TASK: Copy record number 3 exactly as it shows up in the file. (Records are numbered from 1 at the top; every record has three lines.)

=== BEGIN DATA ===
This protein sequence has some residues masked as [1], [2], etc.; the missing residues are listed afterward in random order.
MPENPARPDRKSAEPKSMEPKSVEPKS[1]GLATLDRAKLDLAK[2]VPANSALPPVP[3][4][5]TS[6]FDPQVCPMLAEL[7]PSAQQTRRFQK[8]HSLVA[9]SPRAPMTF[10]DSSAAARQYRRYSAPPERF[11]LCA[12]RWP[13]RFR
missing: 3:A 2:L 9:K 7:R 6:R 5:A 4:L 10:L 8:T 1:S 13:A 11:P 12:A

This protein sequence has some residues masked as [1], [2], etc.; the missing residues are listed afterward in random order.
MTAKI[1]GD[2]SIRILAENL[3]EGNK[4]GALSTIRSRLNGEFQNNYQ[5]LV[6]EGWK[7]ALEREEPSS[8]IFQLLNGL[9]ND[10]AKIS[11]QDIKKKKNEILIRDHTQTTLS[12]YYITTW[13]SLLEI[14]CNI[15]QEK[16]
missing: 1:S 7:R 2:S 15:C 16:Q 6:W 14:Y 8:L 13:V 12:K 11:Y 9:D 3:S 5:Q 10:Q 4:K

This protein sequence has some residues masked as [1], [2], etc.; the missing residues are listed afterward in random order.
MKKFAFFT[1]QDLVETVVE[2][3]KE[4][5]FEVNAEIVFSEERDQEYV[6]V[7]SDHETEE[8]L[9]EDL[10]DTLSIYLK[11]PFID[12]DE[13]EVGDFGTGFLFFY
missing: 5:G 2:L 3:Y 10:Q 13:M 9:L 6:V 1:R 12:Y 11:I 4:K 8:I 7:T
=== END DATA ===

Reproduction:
This protein sequence has some residues masked as [1], [2], etc.; the missing residues are listed afterward in random order.
MKKFAFFT[1]QDLVETVVE[2][3]KE[4][5]FEVNAEIVFSEERDQEYV[6]V[7]SDHETEE[8]L[9]EDL[10]DTLSIYLK[11]PFID[12]DE[13]EVGDFGTGFLFFY
missing: 5:G 2:L 3:Y 10:Q 13:M 9:L 6:V 1:R 12:Y 11:I 4:K 8:I 7:T